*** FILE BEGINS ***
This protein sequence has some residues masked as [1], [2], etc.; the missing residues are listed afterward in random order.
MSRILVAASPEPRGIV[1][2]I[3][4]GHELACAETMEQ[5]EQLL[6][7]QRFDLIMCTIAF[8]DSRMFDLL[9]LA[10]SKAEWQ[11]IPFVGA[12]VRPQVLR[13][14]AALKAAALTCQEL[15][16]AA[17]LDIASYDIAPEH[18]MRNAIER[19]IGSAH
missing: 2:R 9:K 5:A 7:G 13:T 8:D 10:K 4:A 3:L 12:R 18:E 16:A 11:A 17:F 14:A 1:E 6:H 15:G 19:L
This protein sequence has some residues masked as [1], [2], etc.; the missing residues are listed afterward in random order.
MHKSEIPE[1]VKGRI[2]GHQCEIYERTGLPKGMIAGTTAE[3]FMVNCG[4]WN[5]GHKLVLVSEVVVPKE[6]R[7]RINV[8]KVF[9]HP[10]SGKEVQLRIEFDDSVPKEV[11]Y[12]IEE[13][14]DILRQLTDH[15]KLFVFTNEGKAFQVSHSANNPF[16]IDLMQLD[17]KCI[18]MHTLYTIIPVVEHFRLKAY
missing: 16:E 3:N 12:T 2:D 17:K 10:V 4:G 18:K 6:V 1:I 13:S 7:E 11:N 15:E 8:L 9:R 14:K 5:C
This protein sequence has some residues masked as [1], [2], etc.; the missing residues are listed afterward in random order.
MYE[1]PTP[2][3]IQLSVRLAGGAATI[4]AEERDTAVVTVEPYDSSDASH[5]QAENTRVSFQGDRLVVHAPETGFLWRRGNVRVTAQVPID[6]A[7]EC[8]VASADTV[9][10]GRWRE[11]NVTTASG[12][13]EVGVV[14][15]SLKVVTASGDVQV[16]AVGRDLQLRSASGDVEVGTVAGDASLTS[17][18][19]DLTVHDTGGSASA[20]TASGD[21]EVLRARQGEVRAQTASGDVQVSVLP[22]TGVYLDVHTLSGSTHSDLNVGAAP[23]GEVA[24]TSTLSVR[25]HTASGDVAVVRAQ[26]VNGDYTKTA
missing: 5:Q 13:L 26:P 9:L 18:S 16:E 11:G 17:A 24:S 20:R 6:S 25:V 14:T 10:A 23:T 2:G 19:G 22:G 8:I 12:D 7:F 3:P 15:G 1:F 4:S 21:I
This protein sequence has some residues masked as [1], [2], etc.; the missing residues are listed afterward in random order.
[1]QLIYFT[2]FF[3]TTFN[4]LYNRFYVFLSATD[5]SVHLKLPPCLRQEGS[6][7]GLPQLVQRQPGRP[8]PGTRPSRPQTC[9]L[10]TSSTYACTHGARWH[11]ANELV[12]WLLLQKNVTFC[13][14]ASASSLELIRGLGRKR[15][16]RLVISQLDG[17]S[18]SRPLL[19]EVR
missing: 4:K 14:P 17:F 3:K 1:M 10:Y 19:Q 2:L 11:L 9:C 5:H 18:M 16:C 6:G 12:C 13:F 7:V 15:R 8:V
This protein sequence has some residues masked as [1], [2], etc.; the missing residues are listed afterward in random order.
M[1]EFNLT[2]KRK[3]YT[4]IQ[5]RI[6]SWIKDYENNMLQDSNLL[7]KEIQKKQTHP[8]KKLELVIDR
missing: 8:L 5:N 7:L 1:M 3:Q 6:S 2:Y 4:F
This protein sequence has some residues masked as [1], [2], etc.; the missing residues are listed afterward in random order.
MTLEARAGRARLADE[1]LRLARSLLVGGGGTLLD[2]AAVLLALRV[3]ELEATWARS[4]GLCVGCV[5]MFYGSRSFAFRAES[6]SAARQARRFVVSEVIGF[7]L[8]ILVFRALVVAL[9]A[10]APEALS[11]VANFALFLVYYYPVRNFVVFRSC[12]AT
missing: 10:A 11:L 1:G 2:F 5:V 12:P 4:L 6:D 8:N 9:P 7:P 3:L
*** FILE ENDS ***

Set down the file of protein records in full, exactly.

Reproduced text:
This protein sequence has some residues masked as [1], [2], etc.; the missing residues are listed afterward in random order.
MSRILVAASPEPRGIV[1][2]I[3][4]GHELACAETMEQ[5]EQLL[6][7]QRFDLIMCTIAF[8]DSRMFDLL[9]LA[10]SKAEWQ[11]IPFVGA[12]VRPQVLR[13][14]AALKAAALTCQEL[15][16]AA[17]LDIASYDIAPEH[18]MRNAIER[19]IGSAH
missing: 2:R 9:K 5:A 7:G 13:T 8:D 10:K 4:A 3:L 12:R 18:E 16:A 11:A 17:F 14:A 1:E 6:H 15:G 19:L
This protein sequence has some residues masked as [1], [2], etc.; the missing residues are listed afterward in random order.
MHKSEIPE[1]VKGRI[2]GHQCEIYERTGLPKGMIAGTTAE[3]FMVNCG[4]WN[5]GHKLVLVSEVVVPKE[6]R[7]RINV[8]KVF[9]HP[10]SGKEVQLRIEFDDSVPKEV[11]Y[12]IEE[13][14]DILRQLTDH[15]KLFVFTNEGKAFQVSHSANNPF[16]IDLMQLD[17]KCI[18]MHTLYTIIPVVEHFRLKAY
missing: 16:E 3:N 12:T 2:D 17:K 10:V 4:G 18:K 6:V 1:I 13:S 7:E 11:N 15:E 8:L 9:R 14:K 5:C
This protein sequence has some residues masked as [1], [2], etc.; the missing residues are listed afterward in random order.
MYE[1]PTP[2][3]IQLSVRLAGGAATI[4]AEERDTAVVTVEPYDSSDASH[5]QAENTRVSFQGDRLVVHAPETGFLWRRGNVRVTAQVPID[6]A[7]EC[8]VASADTV[9][10]GRWRE[11]NVTTASG[12][13]EVGVV[14][15]SLKVVTASGDVQV[16]AVGRDLQLRSASGDVEVGTVAGDASLTS[17][18][19]DLTVHDTGGSASA[20]TASGD[21]EVLRARQGEVRAQTASGDVQVSVLP[22]TGVYLDVHTLSGSTHSDLNVGAAP[23]GEVA[24]TSTLSVR[25]HTASGDVAVVRAQ[26]VNGDYTKTA
missing: 5:Q 13:L 26:P 9:L 18:S 16:E 11:G 17:A 24:S 20:R 6:S 25:V 14:T 10:A 23:T 2:G 19:G 22:G 8:I 12:D 7:F 3:P 15:G 1:F 4:S 21:I
This protein sequence has some residues masked as [1], [2], etc.; the missing residues are listed afterward in random order.
[1]QLIYFT[2]FF[3]TTFN[4]LYNRFYVFLSATD[5]SVHLKLPPCLRQEGS[6][7]GLPQLVQRQPGRP[8]PGTRPSRPQTC[9]L[10]TSSTYACTHGARWH[11]ANELV[12]WLLLQKNVTFC[13][14]ASASSLELIRGLGRKR[15][16]RLVISQLDG[17]S[18]SRPLL[19]EVR
missing: 4:K 14:P 17:F 3:K 1:M 10:Y 19:Q 2:L 11:L 9:C 5:H 18:M 16:C 6:G 12:C 13:F 7:V 15:R 8:V
This protein sequence has some residues masked as [1], [2], etc.; the missing residues are listed afterward in random order.
M[1]EFNLT[2]KRK[3]YT[4]IQ[5]RI[6]SWIKDYENNMLQDSNLL[7]KEIQKKQTHP[8]KKLELVIDR
missing: 8:L 5:N 7:L 1:M 3:Q 6:S 2:Y 4:F
This protein sequence has some residues masked as [1], [2], etc.; the missing residues are listed afterward in random order.
MTLEARAGRARLADE[1]LRLARSLLVGGGGTLLD[2]AAVLLALRV[3]ELEATWARS[4]GLCVGCV[5]MFYGSRSFAFRAES[6]SAARQARRFVVSEVIGF[7]L[8]ILVFRALVVAL[9]A[10]APEALS[11]VANFALFLVYYYPVRNFVVFRSC[12]AT
missing: 10:A 11:L 1:G 2:F 5:V 12:P 4:L 6:D 8:N 9:P 7:P 3:L